Brutus the giant crocodile attacks shark in Australia

Aug 06, 2014
Tourists in northern Australia have been left stunned by two fierce animals going head-to-head—a massive saltwater crocodile wrestling with a bull shark in its jaws

Tourists in northern Australia have been left stunned by two fierce animals going head-to-head—a massive saltwater crocodile wrestling with a bull shark in its jaws.

Andrew Paice was on an hour-long wildlife cruise on the Adelaide River with his partner and seven-year-old daughter on Tuesday when they spotted something unusual on the riverbank.

Earlier they had watched as , including the huge 5.5-metre (18-feet) male known as Brutus, leapt out of the water to eat a piece of buffalo meat held out on a pole to them.

"It was on the way back to the jetty, we went past Brutus again, he was up on the bank," Paice told AFP from Kakadu National Park in the Northern Territory on Wednesday.

"As we were going past, we noticed that there was a fin. We thought it was a barramundi (fish) or something.

"And the guide took the boat in for a closer look and lo' and behold... it was a shark."

Brutus, who is thought to be about 80 years old and is missing a front leg and most of his teeth, is well known in the area, and the Northern Territory News described the battle as "Jaws v Claws".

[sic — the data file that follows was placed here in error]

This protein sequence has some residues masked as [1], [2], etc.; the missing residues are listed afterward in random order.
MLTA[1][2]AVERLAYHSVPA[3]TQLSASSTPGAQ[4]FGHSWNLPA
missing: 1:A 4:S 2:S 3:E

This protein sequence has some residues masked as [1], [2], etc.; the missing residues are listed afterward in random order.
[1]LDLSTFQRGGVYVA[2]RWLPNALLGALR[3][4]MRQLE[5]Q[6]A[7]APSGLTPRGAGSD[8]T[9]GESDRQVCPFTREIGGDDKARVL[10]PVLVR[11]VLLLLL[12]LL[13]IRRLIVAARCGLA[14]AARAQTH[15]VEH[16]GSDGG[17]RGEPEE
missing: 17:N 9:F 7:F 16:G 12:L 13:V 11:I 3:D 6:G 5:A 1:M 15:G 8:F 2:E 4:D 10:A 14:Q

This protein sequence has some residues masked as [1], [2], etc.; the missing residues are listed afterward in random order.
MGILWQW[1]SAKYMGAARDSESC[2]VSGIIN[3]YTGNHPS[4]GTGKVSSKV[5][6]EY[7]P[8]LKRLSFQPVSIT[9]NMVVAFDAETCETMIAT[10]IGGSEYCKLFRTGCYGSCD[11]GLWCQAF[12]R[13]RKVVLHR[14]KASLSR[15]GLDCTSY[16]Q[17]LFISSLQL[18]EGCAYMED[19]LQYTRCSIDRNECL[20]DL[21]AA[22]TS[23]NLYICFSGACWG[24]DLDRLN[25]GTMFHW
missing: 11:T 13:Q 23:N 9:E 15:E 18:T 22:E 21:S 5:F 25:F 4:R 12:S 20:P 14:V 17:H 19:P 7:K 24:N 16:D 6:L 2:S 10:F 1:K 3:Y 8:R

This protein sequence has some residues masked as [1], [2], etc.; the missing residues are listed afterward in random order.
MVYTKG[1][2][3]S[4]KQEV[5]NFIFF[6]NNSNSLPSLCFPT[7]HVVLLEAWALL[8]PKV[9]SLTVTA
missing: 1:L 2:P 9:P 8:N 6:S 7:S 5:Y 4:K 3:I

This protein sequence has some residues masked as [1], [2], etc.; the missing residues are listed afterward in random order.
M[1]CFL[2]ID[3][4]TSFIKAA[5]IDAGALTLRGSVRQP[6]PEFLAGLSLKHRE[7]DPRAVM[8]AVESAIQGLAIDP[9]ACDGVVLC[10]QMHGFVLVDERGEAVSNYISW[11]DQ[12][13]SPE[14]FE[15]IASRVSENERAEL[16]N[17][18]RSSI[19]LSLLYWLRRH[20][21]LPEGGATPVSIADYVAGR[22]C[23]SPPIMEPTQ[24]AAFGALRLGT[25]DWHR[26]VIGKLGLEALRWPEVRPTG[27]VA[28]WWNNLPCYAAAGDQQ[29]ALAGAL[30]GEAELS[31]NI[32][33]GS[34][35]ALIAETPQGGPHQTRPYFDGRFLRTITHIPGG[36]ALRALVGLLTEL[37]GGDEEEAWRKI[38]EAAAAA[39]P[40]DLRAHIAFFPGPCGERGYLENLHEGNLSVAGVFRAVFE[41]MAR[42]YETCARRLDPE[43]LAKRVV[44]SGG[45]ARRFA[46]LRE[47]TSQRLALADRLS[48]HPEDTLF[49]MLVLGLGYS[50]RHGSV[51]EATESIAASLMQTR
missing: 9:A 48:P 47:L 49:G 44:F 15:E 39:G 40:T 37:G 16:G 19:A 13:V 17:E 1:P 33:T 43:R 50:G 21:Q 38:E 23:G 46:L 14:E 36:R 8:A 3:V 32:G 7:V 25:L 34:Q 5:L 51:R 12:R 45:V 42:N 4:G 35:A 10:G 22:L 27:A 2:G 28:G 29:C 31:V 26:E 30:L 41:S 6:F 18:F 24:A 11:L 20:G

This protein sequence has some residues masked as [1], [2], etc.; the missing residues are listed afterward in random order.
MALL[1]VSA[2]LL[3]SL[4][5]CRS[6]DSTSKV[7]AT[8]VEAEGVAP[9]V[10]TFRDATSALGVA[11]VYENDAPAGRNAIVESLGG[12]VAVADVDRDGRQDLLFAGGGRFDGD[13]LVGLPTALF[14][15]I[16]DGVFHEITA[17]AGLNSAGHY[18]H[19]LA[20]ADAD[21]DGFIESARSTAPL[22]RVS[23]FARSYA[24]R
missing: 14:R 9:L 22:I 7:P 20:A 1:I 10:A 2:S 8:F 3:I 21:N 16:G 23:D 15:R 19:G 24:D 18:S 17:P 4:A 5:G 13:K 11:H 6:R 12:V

Speculation is that the prospect of a fish dinner was tasty revenge for a croc that was thought to have lost his limb to one of the who inhabit nearby waters.

"But from listening to other people, it was probably more likely a big crocodile (which took his front leg). But who knows? It was either a crocodile or a shark," Paice said.

His daughter was "awestruck" by the experience.

"So were the rest of the people including the guide; he had never seen it before either and he had been there for about 30 years. He was so excited."

The Northern Territory News said Brutus won the titanic struggle with the shark, but Paice said he wasn't so sure.

"When we went past the first time the croc was lying there with the shark in its mouth," he said.

"When we pulled the boat in closer it slid back into the water. And when the shark, or the mouth of the croc, hit the water, the shark started to thrash around.

"So it was certainly still alive. We couldn't see any blood anywhere," he said, noting that Brutus had only a few teeth left.

"It may have got away; it may have got eaten—we don't know. He didn't put that display on for us unfortunately."

Explore further: Study assesses shark attacks on Atlantic spotted dolphins near the Bahamas

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